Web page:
What is artificial intelligence?
Artificial intelligence (AI) is a broad branch of computer science that focuses on building smart machines that can perform intelligent tasks.
To date, there are many approaches to the creation of algorithms. Advances in the fields of machine learning and deep learning over the past few years have significantly changed the technology industry.
What are the definitions of artificial intelligence?
The fundamental goal and vision of artificial intelligence was established by the English mathematician Alan Turing in his article "Computing Machines and the Mind" published in 1950. He asked a simple question: "Can machines think?" Then the scientist proposed the famous test , named after him.
At its core, AI is a branch of computer science that seeks to answer Turing's question in the affirmative. It is an attempt to reproduce or simulate human intelligence in machines.
The global goal of artificial intelligence still raises many questions and disputes. The main limitation in defining AI as simply “intelligent machines” is that neither scientists nor philosophers can explain what artificial intelligence is and what exactly makes a machine smart.
Scientists and authors of the textbook "Artificial Intelligence: A Modern Approach" Stuart Russell and Peter Norvig combined their work around the topic of intelligent agents in machines and defined AI as "the study of agents that receive perceptions from the environment and perform actions."
While speaking at the Japan AI Experience in 2017, DataRobot CEO Jeremy Achin began his speech with the following definition of how AI is being used today:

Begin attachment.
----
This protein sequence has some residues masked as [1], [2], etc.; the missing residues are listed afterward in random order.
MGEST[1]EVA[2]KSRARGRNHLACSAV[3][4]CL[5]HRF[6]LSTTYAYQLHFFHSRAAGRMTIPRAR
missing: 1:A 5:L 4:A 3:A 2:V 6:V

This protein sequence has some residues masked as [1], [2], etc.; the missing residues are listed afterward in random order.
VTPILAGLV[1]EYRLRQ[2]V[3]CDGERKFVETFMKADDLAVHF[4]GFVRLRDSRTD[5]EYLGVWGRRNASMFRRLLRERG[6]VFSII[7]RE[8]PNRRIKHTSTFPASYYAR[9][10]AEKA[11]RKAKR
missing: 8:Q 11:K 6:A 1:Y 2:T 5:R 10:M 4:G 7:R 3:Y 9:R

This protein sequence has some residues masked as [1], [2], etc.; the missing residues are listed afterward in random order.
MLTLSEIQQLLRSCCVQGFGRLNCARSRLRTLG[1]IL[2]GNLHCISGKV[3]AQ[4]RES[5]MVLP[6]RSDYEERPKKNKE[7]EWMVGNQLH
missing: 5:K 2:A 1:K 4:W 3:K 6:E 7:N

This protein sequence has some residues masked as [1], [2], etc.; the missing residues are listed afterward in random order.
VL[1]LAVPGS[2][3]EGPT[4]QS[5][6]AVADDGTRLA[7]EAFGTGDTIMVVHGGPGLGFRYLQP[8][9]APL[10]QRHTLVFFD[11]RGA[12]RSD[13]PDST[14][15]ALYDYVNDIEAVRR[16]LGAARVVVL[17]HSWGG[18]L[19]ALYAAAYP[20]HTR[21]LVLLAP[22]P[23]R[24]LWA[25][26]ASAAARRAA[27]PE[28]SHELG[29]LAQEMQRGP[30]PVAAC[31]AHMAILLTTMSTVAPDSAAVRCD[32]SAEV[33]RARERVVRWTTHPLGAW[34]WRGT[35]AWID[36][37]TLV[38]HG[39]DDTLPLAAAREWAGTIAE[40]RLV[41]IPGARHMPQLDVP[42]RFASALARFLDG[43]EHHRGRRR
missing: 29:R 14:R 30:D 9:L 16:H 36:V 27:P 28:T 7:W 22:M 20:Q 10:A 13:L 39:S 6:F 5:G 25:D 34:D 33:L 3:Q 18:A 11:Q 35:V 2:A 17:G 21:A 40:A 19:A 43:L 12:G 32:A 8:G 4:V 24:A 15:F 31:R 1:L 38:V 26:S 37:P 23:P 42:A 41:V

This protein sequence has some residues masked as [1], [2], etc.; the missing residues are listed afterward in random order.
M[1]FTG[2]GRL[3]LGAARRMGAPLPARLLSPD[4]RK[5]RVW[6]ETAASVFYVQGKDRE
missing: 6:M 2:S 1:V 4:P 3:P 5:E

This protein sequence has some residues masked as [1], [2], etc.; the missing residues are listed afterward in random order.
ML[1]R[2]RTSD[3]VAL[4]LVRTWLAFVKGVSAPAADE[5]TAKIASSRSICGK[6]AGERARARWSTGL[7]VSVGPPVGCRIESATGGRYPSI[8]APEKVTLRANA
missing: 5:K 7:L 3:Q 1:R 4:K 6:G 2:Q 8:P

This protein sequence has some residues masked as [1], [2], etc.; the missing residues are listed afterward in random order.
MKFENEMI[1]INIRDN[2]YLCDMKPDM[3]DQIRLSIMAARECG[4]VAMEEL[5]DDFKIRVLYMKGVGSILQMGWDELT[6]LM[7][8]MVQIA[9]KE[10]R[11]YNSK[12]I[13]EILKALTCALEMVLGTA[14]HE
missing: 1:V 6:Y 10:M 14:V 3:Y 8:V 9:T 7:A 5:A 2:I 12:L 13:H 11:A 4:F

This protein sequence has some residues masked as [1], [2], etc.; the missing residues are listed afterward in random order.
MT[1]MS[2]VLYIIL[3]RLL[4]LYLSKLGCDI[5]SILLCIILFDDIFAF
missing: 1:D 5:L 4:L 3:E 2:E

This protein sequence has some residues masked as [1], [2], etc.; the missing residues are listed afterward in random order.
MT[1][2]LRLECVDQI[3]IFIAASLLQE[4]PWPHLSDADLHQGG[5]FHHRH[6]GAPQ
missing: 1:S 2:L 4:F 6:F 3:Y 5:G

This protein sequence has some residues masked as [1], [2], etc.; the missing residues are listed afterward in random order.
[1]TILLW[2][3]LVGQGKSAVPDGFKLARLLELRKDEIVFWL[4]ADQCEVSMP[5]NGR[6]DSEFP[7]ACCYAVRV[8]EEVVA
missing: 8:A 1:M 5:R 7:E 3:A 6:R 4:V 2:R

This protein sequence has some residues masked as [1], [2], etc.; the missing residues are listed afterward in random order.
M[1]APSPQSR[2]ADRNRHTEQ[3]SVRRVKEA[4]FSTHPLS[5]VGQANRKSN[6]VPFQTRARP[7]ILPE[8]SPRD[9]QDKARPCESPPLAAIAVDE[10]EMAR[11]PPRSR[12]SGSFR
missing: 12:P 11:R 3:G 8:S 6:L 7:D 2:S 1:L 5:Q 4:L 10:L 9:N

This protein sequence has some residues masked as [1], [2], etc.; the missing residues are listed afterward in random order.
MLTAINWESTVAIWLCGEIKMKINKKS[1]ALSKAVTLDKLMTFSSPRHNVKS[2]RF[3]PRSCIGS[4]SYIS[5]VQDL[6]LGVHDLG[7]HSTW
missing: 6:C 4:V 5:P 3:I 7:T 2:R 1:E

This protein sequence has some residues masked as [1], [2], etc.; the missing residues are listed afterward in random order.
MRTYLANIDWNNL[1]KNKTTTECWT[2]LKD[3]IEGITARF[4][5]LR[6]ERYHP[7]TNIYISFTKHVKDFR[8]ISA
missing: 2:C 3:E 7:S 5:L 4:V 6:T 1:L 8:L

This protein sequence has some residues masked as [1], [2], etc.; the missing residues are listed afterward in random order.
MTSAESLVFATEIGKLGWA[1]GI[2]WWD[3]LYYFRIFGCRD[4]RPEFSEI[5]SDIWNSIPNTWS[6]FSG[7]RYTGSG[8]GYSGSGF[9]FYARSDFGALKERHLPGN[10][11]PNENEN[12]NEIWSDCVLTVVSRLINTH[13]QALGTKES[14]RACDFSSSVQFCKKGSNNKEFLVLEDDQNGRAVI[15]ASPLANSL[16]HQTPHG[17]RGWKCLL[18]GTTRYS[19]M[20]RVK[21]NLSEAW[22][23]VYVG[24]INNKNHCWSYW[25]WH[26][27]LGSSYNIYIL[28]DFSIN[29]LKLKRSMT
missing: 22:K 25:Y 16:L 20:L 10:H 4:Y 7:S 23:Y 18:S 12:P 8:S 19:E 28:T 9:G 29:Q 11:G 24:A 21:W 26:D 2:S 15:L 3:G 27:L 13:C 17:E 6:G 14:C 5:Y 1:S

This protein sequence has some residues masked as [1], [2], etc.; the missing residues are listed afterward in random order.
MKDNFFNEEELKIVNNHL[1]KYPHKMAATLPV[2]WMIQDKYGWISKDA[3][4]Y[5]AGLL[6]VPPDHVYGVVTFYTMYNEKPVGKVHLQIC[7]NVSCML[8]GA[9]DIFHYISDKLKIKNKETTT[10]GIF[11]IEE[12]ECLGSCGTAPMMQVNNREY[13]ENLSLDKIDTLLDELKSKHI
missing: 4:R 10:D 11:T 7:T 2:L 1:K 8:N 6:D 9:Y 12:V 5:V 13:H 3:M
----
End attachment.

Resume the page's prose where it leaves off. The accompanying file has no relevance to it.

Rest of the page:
“AI is a computer system capable of performing tasks that require human intelligence… Many of these systems are based on machine learning, others are based on deep learning, and some of them are based on very boring things like rules.”
Although these definitions may seem abstract, they help define the main lines of theoretical research in computer science and provide concrete ways to implement artificial intelligence programs for solving applied problems.
What is Turing's contribution to the development of AI?
In the middle of the last century, Alan Turing laid the theoretical foundation that was ahead of its time and formed the basis of modern computer science, for which he was called the "father of computer science."
In 1936, the scientist created an abstract calculator - the so-called Turing machine - an important component of the theory of algorithms, which formed the basis of modern computers. In theory, such a machine can solve any algorithmic problem.
In turn, if the algorithm can be run on a Turing machine, then the programming language used to create it will have "Turing completeness" in which any algorithm can be written. For example, the C# language has such completeness, but html does not.
Also named after a mathematician is a mental test that is not related to a machine, but is directly related to artificial intelligence - the Turing test. In the scientific community, it is believed that as soon as the machine passes this test, it will be possible to fully talk about the emergence of intelligent machines.
The essence of the game is that a person, using text correspondence, interacts simultaneously with a machine and another person. The task of the computer is to mislead the test participant and convincingly impersonate a person.
What is AI like?
Artificial intelligence is usually divided into two broad categories :
- Weak AI: Sometimes referred to as Narrow AI, this type of artificial intelligence operates in a limited context and mimics human intelligence. Weak AI is often focused on performing very well on one task. And, although these machines may seem smart, they work with great limitations.
- Artificial General Intelligence (AGI): AGI, sometimes referred to as "Strong AI", is the kind of artificial intelligence we see in movies, like the robots from Westworld or Joy's hologram from Blade Runner 2049. . AGI is a machine with general intelligence that, like a human, can use it to solve any problem.